In a year dominated by the Olympics and the Queen’s diamond jubilee, could the London stage hold its own? Most emphatically yes, thanks to an inordinate array of world-class productions of shows old and new, in venues large and small, some with stars and some without. Below, in alphabetical order, are a handful of the very best from a theater capital that on multiple occasions during 2012 crossed the finish line in triumph.
A Doll’s House, Young Vic Theatre
Can lightning strike twice? It certainly has in the case of Ibsen’s theatrical warhorse, a career-making vehicle for Tony winner Janet McTeer in 1997 that did much the same for Hattie Morahan this past summer. But Morahan’s extraordinarily alert and alive Nora was just one of the banner achievements of a staging from Carrie Cracknell whose cast included an actual baby (so well behaved!) and an ever-shifting set that represented an actual doll’s house all its own. Designed by Tony winner Ian MacNeil (Billy Elliot) this was precisely the sort of classic English staging one could imagine transplanted to Broadway.
The Effect, National Theatre (Cottesloe)
The National offered high points across the year, from Simon Russell Beale’s embittered Timon of Athens to Helen McCrory’s outspoken daughter in The Last of the Haussmans But Lucy Prebble’s first play since Enron is something else again: an overwhelmingly moving dissection of love, considering both its causes and consequences among two young people who sign on for a pharmaceutical drug trial and get more than they bargained for. Rupert Goold directed the flawless four-person ensemble (a co-production with his Headlong company), running in repertory through February 23. If a fall commercial transfer materializes, expect Billie Piper’s performance to be the talk of the town.
Merrily We Roll Along, Menier Chocolate Factory
Stephen Sondheim’s 1981 Broadway flop has had multiple London airings, but this latest is the first to be directed by an alumna of the show itself. Maria Friedman played the lovesick Mary at the Leicester Haymarket some 20 years ago and returned this year to the piece as director in order to re-tell the rending narrative of loss and betrayal that threads backwards across the years. The leads —all of them superb and in outstanding voice— are Mark Umbers, Damian Humbley, and Jenna Russell, and you have until March 9 to catch the extended run at the south London playhouse that has become synonymous with Sondheim.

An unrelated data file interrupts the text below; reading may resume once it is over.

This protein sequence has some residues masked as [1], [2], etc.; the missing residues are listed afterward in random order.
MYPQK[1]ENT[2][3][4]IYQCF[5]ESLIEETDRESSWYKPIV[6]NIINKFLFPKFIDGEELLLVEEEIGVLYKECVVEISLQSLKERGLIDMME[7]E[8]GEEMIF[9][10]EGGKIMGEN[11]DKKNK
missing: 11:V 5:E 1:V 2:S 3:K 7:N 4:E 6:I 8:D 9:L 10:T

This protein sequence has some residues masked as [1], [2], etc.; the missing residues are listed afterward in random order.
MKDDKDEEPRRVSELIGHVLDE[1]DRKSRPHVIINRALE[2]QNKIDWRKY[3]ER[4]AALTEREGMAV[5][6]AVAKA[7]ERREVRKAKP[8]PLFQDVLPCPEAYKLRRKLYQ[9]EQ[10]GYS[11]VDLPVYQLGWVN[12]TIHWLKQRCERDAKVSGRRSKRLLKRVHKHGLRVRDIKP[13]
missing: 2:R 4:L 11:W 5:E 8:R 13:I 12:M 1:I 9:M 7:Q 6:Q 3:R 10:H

Singin’ in the Rain, Palace Theatre
This celebrated MGM stage musical tended to sit rather awkwardly on stage until Jonathan Church’s buoyant Chichester Festival Theatre production (still running in its West End transfer), which finds audiences clamoring to sit near the front so they can soaked by the onstage rain. Water droplets aside, the transition from the silent film era to talkies resonated anew in a year that saw the comparably themed The Artist sweep the Oscars, and the principal players are worth making their own song and dance about: Adam Cooper, Katherine Kingsley, and Scarlett Strallen, the last of whom segues shortly to play Cassie in the West End revival of A Chorus Line. A five, six, seven, eight…!
The Taming of the Shrew, Shakespeare’s Globe
The director Toby Frow made his Globe debut with Shakespeare’s ever-vexed early comedy, proving that no play’s problems are too great if there is a creative team smart enough to tackle them. The solution on this occasion lay in a pair of leads who found in the warring Kate and Petruchio a couple truly “mated”: combatants, to be sure, who were the most difficult people in the room and also the most interesting and impassioned. Cheers and cheers again to Simon Paisley Day (seen in 2011 on Broadway alongside Kim Cattrall in Private Lives) and two-time Olivier Award-winner Samantha Spiro. Someday, they should re-team on Much Ado About Nothing, Shrew’s logical sequel.
For Matt Wolf's list of the five best performances on London stages in 2012, click here.